Showcasing sustainability for the 2022 Qatar World Cup through innovative design
In early December 2010, it was announced that Qatar had been successful in its bid to host the 2022 Soccer World Cup. A cloud of controversy blew up as critics raised concerns over the Middle Eastern state’s ability to hold an athletic event of this magnitude given the region’s extreme heat during the summer months.
During a recent film interview with WAN at Ropemaker Place (to be published in an upcoming issue of News Review), Arup Associates’ Sustainability Leader Michael Beaven opened up about the success of The Showcase: a carbon zero model stadium designed by Arup Associates for the Qatar bid and one of the main components that clinched the deal.
As the photographs and diagrams to the left detail, The Showcase is a small, 500-seater arena which demonstrates the architectural and engineering possibilities afforded by modern technology which should enable Qatar to provide suitable venues for the sporting contest ten years from now.
Arup Associates' approach was threefold: blend traditional passive design ideas with innovative technology for an energy-saving and comfortable architectural result; insert photovoltaic panels to exploit the sun’s energy; and transfer the sun’s heat into cooling air-conditioning systems.
The overarching roof canopy can be manoeuvred to protect the venue’s users from the harsh winds or beating sun during a match, taking advantage of natural ventilation when appropriate, or closed before a match commences to enable the stadium to make full use of the under-seat cooling system, lowering the temperature to a more comfortable level.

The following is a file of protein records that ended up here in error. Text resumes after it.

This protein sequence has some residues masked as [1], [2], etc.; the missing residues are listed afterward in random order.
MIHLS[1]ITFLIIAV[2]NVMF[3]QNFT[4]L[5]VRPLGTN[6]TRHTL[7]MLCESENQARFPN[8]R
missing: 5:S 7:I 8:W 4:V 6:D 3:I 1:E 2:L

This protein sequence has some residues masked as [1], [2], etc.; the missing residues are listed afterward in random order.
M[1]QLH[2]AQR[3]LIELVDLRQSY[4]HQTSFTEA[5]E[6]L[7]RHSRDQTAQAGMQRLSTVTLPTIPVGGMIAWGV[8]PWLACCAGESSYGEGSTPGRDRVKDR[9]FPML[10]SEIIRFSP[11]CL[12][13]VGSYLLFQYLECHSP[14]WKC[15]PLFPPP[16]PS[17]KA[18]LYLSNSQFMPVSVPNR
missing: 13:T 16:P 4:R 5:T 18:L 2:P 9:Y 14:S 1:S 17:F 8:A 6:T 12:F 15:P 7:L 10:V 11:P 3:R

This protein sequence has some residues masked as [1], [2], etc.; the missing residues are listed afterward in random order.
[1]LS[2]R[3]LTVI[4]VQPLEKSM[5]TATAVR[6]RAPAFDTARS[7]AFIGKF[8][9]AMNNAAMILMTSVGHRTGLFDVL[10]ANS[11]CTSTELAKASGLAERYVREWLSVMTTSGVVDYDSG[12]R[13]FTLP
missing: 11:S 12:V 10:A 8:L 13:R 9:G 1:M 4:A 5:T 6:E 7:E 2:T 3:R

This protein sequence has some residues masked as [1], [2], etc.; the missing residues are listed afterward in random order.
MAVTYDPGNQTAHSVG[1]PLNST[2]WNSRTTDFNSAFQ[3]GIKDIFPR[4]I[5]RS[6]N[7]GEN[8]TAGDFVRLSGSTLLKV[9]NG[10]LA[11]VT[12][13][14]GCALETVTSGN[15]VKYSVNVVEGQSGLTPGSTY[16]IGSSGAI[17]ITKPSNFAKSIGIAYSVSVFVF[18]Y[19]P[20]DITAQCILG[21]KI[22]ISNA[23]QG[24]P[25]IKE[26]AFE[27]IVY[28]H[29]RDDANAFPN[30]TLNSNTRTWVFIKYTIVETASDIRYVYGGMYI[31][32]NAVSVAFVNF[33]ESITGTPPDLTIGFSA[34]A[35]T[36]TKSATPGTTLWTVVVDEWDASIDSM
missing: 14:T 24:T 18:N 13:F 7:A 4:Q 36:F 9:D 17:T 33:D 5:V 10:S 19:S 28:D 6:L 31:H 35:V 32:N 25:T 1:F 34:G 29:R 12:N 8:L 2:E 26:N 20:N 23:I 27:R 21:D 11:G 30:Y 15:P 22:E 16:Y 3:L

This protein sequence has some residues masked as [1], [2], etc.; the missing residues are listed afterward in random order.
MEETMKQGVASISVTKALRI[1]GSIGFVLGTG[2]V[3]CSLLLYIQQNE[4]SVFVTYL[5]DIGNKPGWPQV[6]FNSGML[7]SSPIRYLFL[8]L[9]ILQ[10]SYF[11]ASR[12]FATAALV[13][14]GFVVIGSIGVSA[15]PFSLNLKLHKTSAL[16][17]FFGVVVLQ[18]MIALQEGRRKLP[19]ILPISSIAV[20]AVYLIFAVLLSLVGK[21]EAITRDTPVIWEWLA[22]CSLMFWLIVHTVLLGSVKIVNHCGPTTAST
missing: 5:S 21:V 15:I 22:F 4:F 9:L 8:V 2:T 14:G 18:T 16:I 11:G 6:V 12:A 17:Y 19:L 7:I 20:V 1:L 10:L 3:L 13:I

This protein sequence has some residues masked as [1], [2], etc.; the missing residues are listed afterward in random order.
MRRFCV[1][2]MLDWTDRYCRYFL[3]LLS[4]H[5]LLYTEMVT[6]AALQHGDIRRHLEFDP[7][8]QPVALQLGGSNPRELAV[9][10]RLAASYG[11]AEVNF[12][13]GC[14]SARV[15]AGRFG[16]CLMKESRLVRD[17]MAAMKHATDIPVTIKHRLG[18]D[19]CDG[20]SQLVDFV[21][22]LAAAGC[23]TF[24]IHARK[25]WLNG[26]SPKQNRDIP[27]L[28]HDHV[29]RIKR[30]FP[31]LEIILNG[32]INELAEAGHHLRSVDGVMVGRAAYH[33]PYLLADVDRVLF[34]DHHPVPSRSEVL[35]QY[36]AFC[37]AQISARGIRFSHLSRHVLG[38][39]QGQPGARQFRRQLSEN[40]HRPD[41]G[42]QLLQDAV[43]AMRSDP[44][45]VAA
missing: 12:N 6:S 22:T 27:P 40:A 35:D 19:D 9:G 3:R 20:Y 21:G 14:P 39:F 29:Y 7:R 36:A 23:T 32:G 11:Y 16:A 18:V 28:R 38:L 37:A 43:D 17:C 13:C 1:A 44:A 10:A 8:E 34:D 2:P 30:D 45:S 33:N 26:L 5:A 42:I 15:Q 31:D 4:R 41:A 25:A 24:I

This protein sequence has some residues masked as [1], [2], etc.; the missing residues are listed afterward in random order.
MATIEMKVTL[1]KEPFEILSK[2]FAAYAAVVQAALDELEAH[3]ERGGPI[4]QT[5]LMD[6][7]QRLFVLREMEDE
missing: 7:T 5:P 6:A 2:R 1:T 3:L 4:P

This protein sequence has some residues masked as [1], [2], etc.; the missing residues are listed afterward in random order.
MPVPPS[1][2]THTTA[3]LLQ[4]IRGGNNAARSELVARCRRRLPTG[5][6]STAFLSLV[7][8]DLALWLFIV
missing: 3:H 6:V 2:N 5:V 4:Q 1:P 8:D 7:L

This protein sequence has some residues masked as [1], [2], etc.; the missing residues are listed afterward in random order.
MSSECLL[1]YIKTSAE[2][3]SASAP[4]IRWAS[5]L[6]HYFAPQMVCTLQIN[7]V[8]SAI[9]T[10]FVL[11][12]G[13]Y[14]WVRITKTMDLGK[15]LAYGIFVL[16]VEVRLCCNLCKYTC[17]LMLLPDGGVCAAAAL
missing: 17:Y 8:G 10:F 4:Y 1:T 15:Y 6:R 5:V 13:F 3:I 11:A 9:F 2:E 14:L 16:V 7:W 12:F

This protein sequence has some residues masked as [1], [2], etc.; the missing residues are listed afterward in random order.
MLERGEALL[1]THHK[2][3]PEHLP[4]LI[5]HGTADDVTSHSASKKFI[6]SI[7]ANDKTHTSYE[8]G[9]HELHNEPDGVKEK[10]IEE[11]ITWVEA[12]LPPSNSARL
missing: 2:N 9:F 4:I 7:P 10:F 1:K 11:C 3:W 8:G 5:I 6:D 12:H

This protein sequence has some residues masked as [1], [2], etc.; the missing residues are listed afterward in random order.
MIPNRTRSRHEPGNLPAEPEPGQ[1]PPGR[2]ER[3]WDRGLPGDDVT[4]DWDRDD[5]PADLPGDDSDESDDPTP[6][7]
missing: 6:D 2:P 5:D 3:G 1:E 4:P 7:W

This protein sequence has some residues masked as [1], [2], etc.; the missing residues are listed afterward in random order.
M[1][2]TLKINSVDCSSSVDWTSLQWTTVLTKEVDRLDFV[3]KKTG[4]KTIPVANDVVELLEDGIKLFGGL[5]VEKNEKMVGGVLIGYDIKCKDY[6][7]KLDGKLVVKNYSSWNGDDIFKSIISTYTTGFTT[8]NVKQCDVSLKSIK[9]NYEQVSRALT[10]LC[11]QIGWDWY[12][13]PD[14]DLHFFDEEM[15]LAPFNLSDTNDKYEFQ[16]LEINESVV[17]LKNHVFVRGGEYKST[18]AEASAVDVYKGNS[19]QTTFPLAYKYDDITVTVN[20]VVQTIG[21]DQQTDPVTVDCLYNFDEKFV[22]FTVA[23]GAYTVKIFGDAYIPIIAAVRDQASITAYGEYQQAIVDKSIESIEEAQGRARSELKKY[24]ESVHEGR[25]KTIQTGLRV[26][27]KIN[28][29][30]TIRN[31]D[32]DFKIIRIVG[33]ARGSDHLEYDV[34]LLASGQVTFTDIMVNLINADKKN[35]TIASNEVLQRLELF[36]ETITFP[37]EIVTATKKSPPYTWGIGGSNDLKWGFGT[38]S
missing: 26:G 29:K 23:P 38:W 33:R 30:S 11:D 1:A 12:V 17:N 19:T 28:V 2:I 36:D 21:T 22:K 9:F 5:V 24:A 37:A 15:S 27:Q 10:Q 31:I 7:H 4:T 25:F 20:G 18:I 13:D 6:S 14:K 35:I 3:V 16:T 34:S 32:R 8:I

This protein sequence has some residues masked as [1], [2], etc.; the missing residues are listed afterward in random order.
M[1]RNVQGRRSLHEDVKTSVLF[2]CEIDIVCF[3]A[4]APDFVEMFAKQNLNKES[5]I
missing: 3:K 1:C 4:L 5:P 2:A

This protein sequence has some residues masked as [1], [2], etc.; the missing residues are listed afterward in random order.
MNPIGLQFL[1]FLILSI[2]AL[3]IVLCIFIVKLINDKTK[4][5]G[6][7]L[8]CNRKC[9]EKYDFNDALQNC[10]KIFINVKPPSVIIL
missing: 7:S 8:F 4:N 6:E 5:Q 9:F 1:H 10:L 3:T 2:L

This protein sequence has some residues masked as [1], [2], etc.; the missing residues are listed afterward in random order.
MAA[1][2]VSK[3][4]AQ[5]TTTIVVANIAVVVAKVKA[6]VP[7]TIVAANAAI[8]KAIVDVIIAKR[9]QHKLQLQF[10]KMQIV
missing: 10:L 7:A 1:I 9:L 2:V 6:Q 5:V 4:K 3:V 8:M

The sustainable properties are not only confined to the main stadium however. On the volume’s periphery is a solar farm of photovoltaic panels and Fresnel parabolic mirrors which redirect the sun’s energy onto a series of pipes which convert this energy into a usable commodity.
Energy collected from the photovoltaic panels is transferred to the National Grid when the stadium is not in use and coupled with electricity generated from biofuels on the more demanding match days. The level of electricity generated in this way from the sun exceeds the amount of electricity imported for events over the year, making the facility carbon zero for electricity.
A meadow of motorised mirrors move with the sun like sunflowers and capture solar energy which is directed onto collecting tubes filled with hot water which reaches 200°C. This is converted into cooling within the facility through the use of absorption chillers and eutectic tanks, and then used to power lighting and other necessary functions.
Air-conditioning technology cools the interior space under the spectators’ seats and reduces the temperature of the internal space to well below the guidelines set out by the Fédération Internationale de Football Association (FIFA) medical committee.
This ingenious small-scale stadium by Arup Associates looks to counter prior misconceptions that arid locations are incapable of hosting major sporting events and does so with flair and panache. Only time will tell if the new stadiums for the Qatar 2022 World Cup will boast such successful credentials.